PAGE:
When Princeton University announced it had settled litigation with area homeowners who had argued it is a profit-making institution in order to challenge its exemption from property taxes, it appeared to be paying millions of dollars to clear long-lingering uncertainty.
But the agreement, announced Oct. 14, leaves key legal issues unresolved in New Jersey. Although the university did not admit its currently exempt property should be taxed, a court did not affirm its tax exemptions, either.
That could foreshadow additional challenges to research universities in the state—challenges many think could be copied elsewhere in the country as taxpayers or revenue-strapped municipalities search for sources of cash. And the lawyer who filed the Princeton case says the homeowners he represented could bring another lawsuit in six years.
Within New Jersey, a key development in the case took leverage from Princeton University. A judge ruled that the burden of proof for tax-exempt status was on Princeton University, meaning it would have been required to prove itself qualified for property tax exemptions it was already receiving. That’s a major difference from the homeowners bringing the suit having to prove that Princeton did not deserve tax breaks. It’s also a potentially slow and expensive process for the university.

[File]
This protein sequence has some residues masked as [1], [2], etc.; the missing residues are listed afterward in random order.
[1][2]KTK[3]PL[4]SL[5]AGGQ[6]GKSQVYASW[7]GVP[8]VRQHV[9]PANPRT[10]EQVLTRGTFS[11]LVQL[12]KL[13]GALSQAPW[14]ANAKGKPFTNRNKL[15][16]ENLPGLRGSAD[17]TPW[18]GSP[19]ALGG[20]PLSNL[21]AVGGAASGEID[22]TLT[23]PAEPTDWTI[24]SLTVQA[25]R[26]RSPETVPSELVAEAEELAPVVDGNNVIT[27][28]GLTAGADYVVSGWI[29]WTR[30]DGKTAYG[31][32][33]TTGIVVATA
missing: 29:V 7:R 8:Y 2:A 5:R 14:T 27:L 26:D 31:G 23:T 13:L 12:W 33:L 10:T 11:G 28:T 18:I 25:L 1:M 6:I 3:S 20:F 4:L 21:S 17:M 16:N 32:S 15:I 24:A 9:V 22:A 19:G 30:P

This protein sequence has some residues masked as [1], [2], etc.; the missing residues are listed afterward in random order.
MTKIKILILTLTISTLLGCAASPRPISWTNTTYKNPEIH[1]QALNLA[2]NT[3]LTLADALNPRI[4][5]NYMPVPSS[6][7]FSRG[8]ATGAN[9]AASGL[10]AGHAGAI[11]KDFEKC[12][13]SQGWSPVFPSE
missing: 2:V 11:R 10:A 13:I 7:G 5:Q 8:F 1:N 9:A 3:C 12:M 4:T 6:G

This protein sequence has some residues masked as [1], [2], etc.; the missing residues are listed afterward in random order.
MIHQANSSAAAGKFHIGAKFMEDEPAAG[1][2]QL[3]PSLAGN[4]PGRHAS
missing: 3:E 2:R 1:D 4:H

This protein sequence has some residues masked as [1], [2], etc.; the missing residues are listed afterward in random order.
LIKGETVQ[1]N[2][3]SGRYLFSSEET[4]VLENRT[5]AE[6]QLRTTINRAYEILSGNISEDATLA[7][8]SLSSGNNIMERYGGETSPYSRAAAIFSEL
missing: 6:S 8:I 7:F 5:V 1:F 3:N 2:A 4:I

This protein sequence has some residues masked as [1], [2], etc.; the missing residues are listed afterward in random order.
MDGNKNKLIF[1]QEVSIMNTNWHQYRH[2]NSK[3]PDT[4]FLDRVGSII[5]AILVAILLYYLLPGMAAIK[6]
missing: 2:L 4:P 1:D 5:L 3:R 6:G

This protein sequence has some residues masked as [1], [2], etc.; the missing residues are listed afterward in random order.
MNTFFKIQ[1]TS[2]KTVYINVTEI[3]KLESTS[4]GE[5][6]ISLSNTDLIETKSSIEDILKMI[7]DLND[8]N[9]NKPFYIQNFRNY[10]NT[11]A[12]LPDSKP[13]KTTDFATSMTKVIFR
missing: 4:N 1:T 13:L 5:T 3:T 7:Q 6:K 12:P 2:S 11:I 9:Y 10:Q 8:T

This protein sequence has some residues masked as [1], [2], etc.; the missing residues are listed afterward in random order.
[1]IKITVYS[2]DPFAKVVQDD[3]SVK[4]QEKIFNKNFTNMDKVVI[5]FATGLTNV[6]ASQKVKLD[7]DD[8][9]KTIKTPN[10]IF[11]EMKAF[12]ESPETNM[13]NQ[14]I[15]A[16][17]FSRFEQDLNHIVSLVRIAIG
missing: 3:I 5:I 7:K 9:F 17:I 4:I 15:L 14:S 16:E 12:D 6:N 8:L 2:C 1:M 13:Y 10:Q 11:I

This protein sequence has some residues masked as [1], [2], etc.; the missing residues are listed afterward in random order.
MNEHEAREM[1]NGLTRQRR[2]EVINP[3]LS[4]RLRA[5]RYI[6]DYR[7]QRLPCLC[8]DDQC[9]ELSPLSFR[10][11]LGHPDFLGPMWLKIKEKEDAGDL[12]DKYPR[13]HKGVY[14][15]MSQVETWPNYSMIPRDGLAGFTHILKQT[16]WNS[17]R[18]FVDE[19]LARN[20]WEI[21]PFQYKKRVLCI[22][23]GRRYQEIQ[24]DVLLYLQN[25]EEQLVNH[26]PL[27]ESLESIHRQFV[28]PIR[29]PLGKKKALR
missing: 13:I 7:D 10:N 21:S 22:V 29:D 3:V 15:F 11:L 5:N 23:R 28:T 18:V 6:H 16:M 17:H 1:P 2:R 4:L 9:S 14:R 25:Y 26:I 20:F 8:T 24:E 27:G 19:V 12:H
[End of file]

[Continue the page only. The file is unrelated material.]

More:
On a larger scale, it’s not yet clear whether challenges to college and university tax exemptions will become common outside of New Jersey, although politicians have eyed the possibility in several states. But the Princeton settlement plainly fits into an era in which college and university finances, tax exemptions, and operations are challenged from all sides.
The settlement comes more than five years after several residents sued Princeton over its tax-exempt status. Like other nonprofit institutions, Princeton is exempt from paying property taxes on much of its property. It does, however, pay taxes on some commercial properties that don’t qualify for exemption—like a movie theater it owns—and on others it voluntarily keeps on the tax rolls, like graduate student housing. It also makes voluntary contributions to the local municipal government.
Princeton University says it is the largest property taxpayer in the Borough of Princeton municipality, with an $11.1 million property tax bill. Residents, however, argued that they have had to pay more in taxes to compensate for money the university should be paying on exempt property. The lawyer representing them has said that Princeton’s tax bill would be in the $30 million to 40 million range if it paid taxes on all of its property.